Design in science: designing disruption project

This project is concerned with understanding the potential for interactions between scientists and designers to accelerate the application of scientific discoveries. It will explore how the involvement of professional (industrial) design expertise early in scientific research could improve the potential for its future application.


Research context

The science base provides the technological foundations for future firms and industries, but successful commercial application requires consideration of the needs of potential users and consumers of the technology from an early stage in its development. It is well established that the early integration of industrial design skills is essential in product development (Gemser 2001).

However, less is known about the potential role that designers can play in supporting the development of new science. This research seeks to address the question:


How, when and to what extent can the involvement of professional (industrial) design expertise, early in scientific research, improve the potential for its future application? The project seeks to understand the impact of design skills on the development of new technology in the science base.


The project will adopt an action research approach, engaging designers with live, 'new technology' projects to help scientists develop commercial applications for their work and encourage an early consideration of economic, social, market, customer and user requirements.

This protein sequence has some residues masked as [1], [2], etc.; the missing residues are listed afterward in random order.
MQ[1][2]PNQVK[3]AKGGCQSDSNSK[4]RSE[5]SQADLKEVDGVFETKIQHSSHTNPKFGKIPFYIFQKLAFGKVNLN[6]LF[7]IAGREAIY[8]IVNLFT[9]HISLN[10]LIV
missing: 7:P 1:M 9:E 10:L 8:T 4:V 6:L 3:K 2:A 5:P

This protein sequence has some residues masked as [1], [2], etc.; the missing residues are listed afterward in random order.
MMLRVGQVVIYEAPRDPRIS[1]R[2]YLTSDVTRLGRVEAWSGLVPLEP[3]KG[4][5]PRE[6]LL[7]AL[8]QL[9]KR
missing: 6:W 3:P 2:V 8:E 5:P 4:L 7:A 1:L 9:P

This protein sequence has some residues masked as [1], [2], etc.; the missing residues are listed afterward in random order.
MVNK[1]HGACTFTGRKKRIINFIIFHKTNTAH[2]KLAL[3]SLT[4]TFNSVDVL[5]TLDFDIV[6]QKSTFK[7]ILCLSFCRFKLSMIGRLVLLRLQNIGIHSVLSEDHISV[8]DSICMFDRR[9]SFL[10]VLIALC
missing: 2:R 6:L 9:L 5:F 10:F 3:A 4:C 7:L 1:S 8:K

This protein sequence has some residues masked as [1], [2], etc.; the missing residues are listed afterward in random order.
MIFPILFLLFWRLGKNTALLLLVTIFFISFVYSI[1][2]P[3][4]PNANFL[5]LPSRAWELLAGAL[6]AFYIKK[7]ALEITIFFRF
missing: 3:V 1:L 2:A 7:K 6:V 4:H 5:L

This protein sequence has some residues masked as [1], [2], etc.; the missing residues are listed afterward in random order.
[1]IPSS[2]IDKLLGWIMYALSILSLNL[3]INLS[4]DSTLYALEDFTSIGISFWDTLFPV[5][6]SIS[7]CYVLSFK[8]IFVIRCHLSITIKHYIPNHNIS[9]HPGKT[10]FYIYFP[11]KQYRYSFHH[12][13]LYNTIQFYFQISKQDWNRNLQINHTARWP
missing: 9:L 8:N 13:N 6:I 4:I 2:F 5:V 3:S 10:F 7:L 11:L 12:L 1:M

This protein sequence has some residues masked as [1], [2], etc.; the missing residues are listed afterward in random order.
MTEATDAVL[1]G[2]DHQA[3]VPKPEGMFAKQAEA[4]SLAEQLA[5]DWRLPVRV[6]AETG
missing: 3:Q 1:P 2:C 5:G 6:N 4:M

Cases will be selected to span a range of technology types and technology readiness levels. Insights derived from the first phase of exploratory cases will be applied to a series of detailed, longer term-interventions in order to develop new solutions and applications.


A dedicated centre will be established to provide research teams with design support and services, building a better understanding of the role of design in the development and exploitation of science.

It is expected that the involvement of design expertise will impact on scientific research programmes by:

  • helping to shape the research direction by focusing attention on potential market opportunities
  • improving preparation for technology transfer and commercialisation
  • helping to gain further investment for research or exploitation by enabling clear communication of market potential



  • Design assistance to technology research projects
  • End of project design show
  • Guidance on the role of design in early stage technology research



James Moultrie Alex Driver Carlos Peralta Mahecha

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